17 November 2004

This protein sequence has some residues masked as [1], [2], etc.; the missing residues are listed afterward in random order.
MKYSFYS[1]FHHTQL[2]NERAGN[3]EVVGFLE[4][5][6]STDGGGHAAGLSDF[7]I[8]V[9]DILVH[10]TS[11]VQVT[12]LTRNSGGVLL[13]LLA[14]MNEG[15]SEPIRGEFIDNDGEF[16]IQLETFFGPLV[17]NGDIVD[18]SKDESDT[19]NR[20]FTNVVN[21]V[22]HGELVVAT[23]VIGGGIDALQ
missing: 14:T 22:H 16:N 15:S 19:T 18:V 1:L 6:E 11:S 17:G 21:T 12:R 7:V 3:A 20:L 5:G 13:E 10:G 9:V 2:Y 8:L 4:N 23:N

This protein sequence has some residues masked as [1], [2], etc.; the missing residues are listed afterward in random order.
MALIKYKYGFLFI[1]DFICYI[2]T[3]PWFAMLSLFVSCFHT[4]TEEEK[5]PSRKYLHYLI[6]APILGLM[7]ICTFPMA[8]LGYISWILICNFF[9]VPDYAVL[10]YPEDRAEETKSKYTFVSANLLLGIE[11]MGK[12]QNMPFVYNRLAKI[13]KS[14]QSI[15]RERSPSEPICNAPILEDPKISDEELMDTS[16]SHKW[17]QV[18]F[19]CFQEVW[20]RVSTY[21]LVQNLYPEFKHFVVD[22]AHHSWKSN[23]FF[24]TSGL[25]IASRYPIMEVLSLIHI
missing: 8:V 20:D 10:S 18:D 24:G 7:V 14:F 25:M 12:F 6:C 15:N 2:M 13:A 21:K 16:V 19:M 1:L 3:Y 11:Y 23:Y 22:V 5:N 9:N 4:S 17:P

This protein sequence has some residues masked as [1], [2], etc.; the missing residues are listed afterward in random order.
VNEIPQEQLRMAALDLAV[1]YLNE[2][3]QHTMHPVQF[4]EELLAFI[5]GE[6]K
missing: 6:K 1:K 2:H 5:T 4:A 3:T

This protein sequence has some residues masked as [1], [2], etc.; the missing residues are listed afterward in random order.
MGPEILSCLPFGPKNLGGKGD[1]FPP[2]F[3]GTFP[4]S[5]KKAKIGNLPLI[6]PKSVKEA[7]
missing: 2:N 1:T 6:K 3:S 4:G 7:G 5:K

Leptin, the ob gene product, is involved in the regulation of body weight in rodents, primates and humans. It provides a molecular basis for the lipostatic theory of the regulation of energy balance. White adipose tissue and placenta are the main sites of leptin synthesis. There is also evidence of ob gene expression in brown fat. Leptin seems to play a key role in the control of body fat stores by coordinated regulation of feeding behaviour, metabolic rate, autonomic nervous system regulation and body energy balance. Apart from the function of leptin in the central nervous system on the regulation of energy balance, it may well be one of the hormonal factors that signal to the brain the body’s readiness for sexual maturation and reproduction. During late pregnancy and at birth when maternal fat stores have been developed, leptin levels are high. During these developmental stages leptin could be a messenger molecule signalling the adequacy of the fat stores for reproduction and maintenance of pregnancy. At later stages of gestation leptin could signal the expansion of fat stores in order to prepare the expectant mother for the energy requirements of full-term gestation, labour and lactation. Leptin serum concentrations change during pubertal development in rodents, primates and humans. In girls, leptin serum concentrations increase dramatically as pubertal development proceeds. The pubertal rise in leptin levels parallels the increase in body fat mass. In contrast, leptin levels increase shortly before and during the early stages of puberty in boys and decline thereafter. Testosterone has been found to suppress leptin synthesis by adipocytes both in vivo and in vitro. The decline of leptin levels in late puberty in boys accompanies increased androgen production during that time and most likely reflects suppression of leptin by testosterone and a decrease in fat mass and relative increase in muscle mass during late puberty in males. This overview focuses on those topics of leptin research which are of particular interest in reproductive and adolescent medicine.